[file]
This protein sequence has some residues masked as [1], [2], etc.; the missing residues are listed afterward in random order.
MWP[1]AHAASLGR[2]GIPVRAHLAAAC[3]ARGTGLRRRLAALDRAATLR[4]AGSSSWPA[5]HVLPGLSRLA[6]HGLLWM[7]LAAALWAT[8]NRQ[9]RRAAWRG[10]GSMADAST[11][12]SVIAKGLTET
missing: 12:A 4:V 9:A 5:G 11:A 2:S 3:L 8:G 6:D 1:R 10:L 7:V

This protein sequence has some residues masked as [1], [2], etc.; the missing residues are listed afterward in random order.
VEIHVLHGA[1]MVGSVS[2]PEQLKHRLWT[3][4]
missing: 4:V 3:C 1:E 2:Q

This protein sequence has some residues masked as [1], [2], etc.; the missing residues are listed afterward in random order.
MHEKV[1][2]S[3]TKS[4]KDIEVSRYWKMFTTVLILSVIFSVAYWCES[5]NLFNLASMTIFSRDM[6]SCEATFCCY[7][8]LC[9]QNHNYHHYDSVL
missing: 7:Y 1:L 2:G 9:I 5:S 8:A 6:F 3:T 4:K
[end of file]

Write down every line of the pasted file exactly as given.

This protein sequence has some residues masked as [1], [2], etc.; the missing residues are listed afterward in random order.
MWP[1]AHAASLGR[2]GIPVRAHLAAAC[3]ARGTGLRRRLAALDRAATLR[4]AGSSSWPA[5]HVLPGLSRLA[6]HGLLWM[7]LAAALWAT[8]NRQ[9]RRAAWRG[10]GSMADAST[11][12]SVIAKGLTET
missing: 12:A 4:V 9:A 5:G 11:A 2:S 3:L 8:G 6:D 1:R 10:L 7:V

This protein sequence has some residues masked as [1], [2], etc.; the missing residues are listed afterward in random order.
VEIHVLHGA[1]MVGSVS[2]PEQLKHRLWT[3][4]
missing: 4:V 3:C 1:E 2:Q

This protein sequence has some residues masked as [1], [2], etc.; the missing residues are listed afterward in random order.
MHEKV[1][2]S[3]TKS[4]KDIEVSRYWKMFTTVLILSVIFSVAYWCES[5]NLFNLASMTIFSRDM[6]SCEATFCCY[7][8]LC[9]QNHNYHHYDSVL
missing: 7:Y 1:L 2:G 9:I 5:S 8:A 6:F 3:T 4:K